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Johnson, Fenton oldala, Angol életrajz

Johnson, Fenton portréja
Johnson, Fenton


Fenton Johnson was born in Chicago on May 17, 1888. His father Elijah H. Johnson was able to provide his son and wife Jesse Taylor Johnson with relatively good financial security from his job as a railroad porter. Fenton Grew up in a State Street building, provided by his father, where he wrote man of his first literary works. At the age of 12 he published his first poem in a Chicago news paper and by the age of 19 he had written plays that were performed at Chicago's Pekin Theatre ("Johnson, Fenton"). His family was very supportive of his works and encouraged him in many ways. His first book of poetry, A Little Dreaming, was published in 1912 and was dedicated to his grandmother, Ellen Johnson, who may have sponsored the book.

It was in Chicago that he received the majority of his schooling at establishments such as Englewood High School and Wendell Phillips High School. After completing high school he studied at Northwestern University in 1908 and 1909 and at the University of Chicago soon after. He worked as an English teacher at State University in Louisville Kentucky from 1910-1911, which was very unsatisfying to him due to the fact he was paid less than the promised salary. He retuned to Chicago to concentrate on his literary goals and dreams. A few years later moved to New York where he studied journalism at Columbia University’s Pulitzer School. He wrote for the Eastern Press Association and was the acting drama editor of the New York News. He also published two poetry volumes during this time, Visions of the Dusk(1915) and Songs of the Soil (1916) ("Johnson, Fenton").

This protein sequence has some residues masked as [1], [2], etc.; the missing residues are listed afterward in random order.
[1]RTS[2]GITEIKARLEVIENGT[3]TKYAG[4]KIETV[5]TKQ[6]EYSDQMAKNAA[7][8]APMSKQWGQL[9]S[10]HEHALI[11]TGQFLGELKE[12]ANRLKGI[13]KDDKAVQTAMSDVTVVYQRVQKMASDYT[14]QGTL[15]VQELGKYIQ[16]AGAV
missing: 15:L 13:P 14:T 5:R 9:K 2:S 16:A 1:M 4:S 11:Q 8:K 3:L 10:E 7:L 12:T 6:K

He later moved back to Chicago where he continued to work as a journalist when he became the founding editor of The Champion (1916) and founder of The Favorite Magazine (1918). His articles in both of these magazines focused on bringing about racial harmony as well as bringing up issues related to stabillity and order within society. In the 1930's he began to work for the Federal Writer's Project, a part of the Works Project Administration (WPA) in Chicago. Arna Botemps was Johnson's literary executor, as well as the director of the unit. Johnson worked well with the unit most likely because of the common focus of the unit which was writing about the life of the Negro in Illinois ("Johnson, Fenton").

Fenton Johnson lived a long life passing away on September 17, 1958, but his few literary works, which covered a wide variety of subjects, can be seen to have affected many different people. This can be seen by the multiple antholigies that he has been referenced in such as: James Weldon Johnson's The Book of American Negro Poetry (1931), Arna Bontemps' , American Negro Poetry from (1963), and many others ("Fenton Johnson (poet)").


(Az oldal szerkesztője: P. T.)

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